I don’t know how many shootings universal passage of red flag laws would prevent but it would be more than zero. While there’s always potential for abuse by a vindictive ex, it seems like a more than reasonable measure.
David Frum hails from Canada, so he’s much less interested in the maximalist view of gun rights so common among American conservatives.
Every other democracy makes some considerable effort to keep guns away from dangerous people, and dangerous people away from guns. For many years—and especially since the massacre at Connecticut’s Sandy Hook Elementary School almost a decade ago—the United States has put more and more guns into more and more hands: 120 guns per 100 people in this country. The years of the pandemic have been the years of the greatest gun sales in U.S. history: almost 20 million guns sold in 2020; another 18.5 million sold in 2021. No surprise, those two years also witnessed a surge in gun violence: the spectacular human butchery of our recurring mass slaughters; the surge of one-on-one lethal criminality; the unceasing tragic toll of carelessness as American gun owners hurt and kill their loved ones and themselves.
Most of us are appalled. But not enough of us are sufficiently appalled to cast our votes to halt it. And those to whom Americans entrust political power, at the state and federal levels, seem determined to make things worse and bloodier. In the next few weeks, the U.S. Supreme Court will deliver its opinion in the case of New York State Rifle & Pistol Association Inc. v. Bruen, a decision that could strike down concealed-carry bans even in the few states that still have them. More guns, more places, fewer checks, fewer protections: Since Sandy Hook, this country has plunged backward and downward toward barbarism.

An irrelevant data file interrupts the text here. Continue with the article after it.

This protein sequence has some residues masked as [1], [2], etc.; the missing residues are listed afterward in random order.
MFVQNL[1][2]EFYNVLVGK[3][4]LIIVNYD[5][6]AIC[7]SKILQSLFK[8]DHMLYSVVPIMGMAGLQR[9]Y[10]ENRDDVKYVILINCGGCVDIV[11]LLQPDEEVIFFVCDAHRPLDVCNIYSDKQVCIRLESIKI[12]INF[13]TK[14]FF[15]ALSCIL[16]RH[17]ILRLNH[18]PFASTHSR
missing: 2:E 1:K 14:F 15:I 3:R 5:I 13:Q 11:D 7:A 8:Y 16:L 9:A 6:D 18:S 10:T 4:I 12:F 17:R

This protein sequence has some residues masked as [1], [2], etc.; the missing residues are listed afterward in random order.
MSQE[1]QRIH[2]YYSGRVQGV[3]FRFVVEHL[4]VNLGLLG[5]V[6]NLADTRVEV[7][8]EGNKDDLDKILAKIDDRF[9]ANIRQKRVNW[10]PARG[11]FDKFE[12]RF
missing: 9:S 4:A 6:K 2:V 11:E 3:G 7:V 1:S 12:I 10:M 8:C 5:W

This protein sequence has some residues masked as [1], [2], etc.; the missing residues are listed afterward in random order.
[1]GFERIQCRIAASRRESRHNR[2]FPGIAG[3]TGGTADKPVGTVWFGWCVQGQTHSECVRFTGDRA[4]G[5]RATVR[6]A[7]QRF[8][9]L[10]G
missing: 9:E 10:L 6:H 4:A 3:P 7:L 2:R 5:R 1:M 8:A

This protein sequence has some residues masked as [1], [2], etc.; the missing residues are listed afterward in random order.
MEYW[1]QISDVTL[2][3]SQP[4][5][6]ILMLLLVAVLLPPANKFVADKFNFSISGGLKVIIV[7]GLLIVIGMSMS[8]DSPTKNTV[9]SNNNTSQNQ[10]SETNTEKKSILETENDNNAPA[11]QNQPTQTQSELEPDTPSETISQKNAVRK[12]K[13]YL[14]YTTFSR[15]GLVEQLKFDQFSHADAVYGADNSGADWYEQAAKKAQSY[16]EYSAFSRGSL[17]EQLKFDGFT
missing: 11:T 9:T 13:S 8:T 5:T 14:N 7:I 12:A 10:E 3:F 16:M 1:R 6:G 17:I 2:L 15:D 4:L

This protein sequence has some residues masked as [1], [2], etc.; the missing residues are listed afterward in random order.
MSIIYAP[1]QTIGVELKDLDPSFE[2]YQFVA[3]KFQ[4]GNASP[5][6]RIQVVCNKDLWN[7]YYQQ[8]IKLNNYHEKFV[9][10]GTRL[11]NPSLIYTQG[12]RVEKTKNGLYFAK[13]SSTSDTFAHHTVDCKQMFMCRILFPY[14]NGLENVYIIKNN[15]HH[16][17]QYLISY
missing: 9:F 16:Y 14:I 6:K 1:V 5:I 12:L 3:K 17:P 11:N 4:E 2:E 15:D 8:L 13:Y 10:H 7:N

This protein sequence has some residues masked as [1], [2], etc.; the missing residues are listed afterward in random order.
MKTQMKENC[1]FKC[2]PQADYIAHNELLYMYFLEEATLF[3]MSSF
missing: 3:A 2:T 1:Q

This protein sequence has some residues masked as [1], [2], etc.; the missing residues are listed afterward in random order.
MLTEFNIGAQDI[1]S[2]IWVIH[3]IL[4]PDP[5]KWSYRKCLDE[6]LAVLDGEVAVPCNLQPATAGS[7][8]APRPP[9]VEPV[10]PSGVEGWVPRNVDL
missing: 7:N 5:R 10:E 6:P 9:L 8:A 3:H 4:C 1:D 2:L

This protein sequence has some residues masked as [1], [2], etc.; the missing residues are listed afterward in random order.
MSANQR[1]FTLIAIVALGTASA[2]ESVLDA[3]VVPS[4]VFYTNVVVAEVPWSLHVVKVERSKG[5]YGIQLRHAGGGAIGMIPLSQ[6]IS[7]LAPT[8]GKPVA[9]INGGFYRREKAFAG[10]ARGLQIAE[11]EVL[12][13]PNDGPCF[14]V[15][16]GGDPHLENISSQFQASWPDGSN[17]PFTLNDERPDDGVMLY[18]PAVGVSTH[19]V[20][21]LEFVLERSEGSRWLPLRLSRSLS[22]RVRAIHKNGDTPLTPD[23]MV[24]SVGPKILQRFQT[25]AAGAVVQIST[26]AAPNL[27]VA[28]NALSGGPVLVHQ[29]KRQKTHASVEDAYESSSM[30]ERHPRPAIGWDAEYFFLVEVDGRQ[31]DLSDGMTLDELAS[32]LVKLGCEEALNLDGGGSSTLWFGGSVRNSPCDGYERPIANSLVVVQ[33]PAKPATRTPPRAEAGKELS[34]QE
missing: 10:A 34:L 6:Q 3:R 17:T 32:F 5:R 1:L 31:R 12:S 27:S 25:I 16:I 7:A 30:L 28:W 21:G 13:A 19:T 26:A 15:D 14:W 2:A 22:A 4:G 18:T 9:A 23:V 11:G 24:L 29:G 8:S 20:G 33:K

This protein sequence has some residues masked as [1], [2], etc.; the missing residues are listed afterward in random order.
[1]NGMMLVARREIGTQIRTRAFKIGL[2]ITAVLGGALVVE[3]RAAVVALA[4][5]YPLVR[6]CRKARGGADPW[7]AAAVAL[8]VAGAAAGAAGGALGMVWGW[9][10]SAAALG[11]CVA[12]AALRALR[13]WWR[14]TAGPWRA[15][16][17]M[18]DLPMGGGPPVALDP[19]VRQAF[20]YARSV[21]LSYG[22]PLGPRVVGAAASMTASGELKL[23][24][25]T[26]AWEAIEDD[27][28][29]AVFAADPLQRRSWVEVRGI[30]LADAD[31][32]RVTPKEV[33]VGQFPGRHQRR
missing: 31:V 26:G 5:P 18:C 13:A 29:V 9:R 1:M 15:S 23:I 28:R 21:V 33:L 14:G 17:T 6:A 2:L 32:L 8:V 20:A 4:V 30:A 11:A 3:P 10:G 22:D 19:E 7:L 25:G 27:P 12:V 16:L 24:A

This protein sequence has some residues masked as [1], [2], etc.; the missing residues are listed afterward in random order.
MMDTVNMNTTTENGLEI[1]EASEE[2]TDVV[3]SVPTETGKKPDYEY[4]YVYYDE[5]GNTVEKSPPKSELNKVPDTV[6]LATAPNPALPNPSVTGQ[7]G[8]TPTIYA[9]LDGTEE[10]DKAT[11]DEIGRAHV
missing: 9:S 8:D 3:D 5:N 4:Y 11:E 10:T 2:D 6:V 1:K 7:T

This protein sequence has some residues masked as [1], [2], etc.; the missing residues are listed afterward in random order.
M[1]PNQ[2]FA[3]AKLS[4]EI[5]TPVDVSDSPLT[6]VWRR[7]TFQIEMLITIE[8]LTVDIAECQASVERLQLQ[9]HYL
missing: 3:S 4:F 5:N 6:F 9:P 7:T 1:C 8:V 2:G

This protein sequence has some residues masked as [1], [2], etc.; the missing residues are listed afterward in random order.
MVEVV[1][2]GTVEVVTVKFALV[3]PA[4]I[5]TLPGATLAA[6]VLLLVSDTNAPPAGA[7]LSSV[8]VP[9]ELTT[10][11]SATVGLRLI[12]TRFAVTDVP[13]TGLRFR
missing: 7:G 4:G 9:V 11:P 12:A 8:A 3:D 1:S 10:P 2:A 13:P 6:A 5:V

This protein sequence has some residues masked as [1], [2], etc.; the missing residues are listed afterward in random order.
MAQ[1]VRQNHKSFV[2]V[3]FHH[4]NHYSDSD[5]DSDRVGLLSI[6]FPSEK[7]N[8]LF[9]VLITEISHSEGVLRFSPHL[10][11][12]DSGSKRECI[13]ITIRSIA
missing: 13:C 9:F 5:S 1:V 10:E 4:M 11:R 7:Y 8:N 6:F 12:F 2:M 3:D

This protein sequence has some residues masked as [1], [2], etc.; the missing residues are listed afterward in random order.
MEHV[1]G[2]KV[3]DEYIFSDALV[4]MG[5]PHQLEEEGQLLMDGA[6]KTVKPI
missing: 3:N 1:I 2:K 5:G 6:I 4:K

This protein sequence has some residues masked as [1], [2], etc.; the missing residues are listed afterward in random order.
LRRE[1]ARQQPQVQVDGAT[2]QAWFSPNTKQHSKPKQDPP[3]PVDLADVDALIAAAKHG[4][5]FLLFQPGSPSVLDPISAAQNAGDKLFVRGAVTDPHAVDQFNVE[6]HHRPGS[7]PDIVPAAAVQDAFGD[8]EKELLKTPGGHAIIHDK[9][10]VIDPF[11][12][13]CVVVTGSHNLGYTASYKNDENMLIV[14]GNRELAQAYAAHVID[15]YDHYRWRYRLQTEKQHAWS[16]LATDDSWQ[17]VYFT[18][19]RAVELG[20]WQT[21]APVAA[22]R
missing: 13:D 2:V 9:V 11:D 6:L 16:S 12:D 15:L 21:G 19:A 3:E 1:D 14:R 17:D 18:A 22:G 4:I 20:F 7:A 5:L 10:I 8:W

In his memoir of his career in the gun trade, the former gun-industry executive Ryan Busse writes of the effect of mass shootings on gun sales. They are, to put it bluntly, good for business. People think that perhaps the authorities might do something, and race to the gun stores to buy weapons before the “something” happens. The gun in the gunman’s hand multiplies to more guns in more hands. Most of those hands do not mean to inflict harm. But the harm follows, even so.
Whether any particular killer proves to be a racist, a jihadist, a sexually frustrated incel, or a randomly malignant carrier of sorrow and grief, can Americans ever break the pattern of empty thoughts, meaningless prayers, and more and worse bloodshed to follow?
“Ever” is a very long time. But I doubt I’ll live to see it.